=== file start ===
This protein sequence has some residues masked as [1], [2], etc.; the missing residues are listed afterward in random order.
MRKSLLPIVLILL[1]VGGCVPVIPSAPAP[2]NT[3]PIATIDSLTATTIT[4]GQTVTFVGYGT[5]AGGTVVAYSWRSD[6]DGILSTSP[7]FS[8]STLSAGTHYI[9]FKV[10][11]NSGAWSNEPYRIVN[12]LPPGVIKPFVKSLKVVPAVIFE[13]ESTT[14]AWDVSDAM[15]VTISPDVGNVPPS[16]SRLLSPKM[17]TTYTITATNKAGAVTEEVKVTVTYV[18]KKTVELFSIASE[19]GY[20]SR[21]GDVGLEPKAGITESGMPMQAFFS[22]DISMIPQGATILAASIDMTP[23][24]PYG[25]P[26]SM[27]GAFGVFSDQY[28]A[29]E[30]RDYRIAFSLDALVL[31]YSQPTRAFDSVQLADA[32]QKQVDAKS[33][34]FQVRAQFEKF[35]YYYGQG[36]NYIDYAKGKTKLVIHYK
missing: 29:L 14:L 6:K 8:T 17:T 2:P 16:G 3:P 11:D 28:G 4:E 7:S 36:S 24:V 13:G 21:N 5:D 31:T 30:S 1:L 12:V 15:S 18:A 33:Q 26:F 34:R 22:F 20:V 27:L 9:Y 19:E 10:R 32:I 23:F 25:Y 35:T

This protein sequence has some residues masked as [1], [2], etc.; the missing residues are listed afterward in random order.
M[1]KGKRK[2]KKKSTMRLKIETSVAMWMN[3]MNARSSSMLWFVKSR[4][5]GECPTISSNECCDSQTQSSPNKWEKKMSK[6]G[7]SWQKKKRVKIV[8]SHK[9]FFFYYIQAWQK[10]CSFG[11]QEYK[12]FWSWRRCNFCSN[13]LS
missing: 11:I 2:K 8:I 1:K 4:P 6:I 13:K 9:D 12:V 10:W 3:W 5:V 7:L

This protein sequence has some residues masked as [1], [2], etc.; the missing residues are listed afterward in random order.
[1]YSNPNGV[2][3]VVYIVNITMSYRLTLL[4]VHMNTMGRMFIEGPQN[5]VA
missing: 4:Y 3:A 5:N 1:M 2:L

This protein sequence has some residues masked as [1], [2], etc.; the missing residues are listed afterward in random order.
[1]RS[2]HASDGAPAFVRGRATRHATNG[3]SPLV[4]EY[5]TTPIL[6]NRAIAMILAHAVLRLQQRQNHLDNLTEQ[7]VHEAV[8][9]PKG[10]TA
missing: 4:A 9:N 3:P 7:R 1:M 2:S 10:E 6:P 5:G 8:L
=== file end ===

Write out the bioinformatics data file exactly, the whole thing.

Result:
This protein sequence has some residues masked as [1], [2], etc.; the missing residues are listed afterward in random order.
MRKSLLPIVLILL[1]VGGCVPVIPSAPAP[2]NT[3]PIATIDSLTATTIT[4]GQTVTFVGYGT[5]AGGTVVAYSWRSD[6]DGILSTSP[7]FS[8]STLSAGTHYI[9]FKV[10][11]NSGAWSNEPYRIVN[12]LPPGVIKPFVKSLKVVPAVIFE[13]ESTT[14]AWDVSDAM[15]VTISPDVGNVPPS[16]SRLLSPKM[17]TTYTITATNKAGAVTEEVKVTVTYV[18]KKTVELFSIASE[19]GY[20]SR[21]GDVGLEPKAGITESGMPMQAFFS[22]DISMIPQGATILAASIDMTP[23][24]PYG[25]P[26]SM[27]GAFGVFSDQY[28]A[29]E[30]RDYRIAFSLDALVL[31]YSQPTRAFDSVQLADA[32]QKQVDAKS[33][34]FQVRAQFEKF[35]YYYGQG[36]NYIDYAKGKTKLVIHYK
missing: 29:L 14:L 6:K 8:T 17:T 2:P 16:G 3:P 11:D 28:G 4:E 7:S 36:S 24:V 13:G 21:N 5:D 31:T 30:S 1:L 12:V 15:S 18:A 33:Q 26:F 34:R 22:F 20:V 27:L 9:Y 19:E 10:R 32:I 23:F 25:Y 35:T

This protein sequence has some residues masked as [1], [2], etc.; the missing residues are listed afterward in random order.
M[1]KGKRK[2]KKKSTMRLKIETSVAMWMN[3]MNARSSSMLWFVKSR[4][5]GECPTISSNECCDSQTQSSPNKWEKKMSK[6]G[7]SWQKKKRVKIV[8]SHK[9]FFFYYIQAWQK[10]CSFG[11]QEYK[12]FWSWRRCNFCSN[13]LS
missing: 11:I 2:K 8:I 1:K 4:P 6:I 13:K 9:D 12:V 10:W 3:W 5:V 7:L

This protein sequence has some residues masked as [1], [2], etc.; the missing residues are listed afterward in random order.
[1]YSNPNGV[2][3]VVYIVNITMSYRLTLL[4]VHMNTMGRMFIEGPQN[5]VA
missing: 4:Y 3:A 5:N 1:M 2:L

This protein sequence has some residues masked as [1], [2], etc.; the missing residues are listed afterward in random order.
[1]RS[2]HASDGAPAFVRGRATRHATNG[3]SPLV[4]EY[5]TTPIL[6]NRAIAMILAHAVLRLQQRQNHLDNLTEQ[7]VHEAV[8][9]PKG[10]TA
missing: 4:A 9:N 3:P 7:R 1:M 2:S 10:E 6:P 5:G 8:L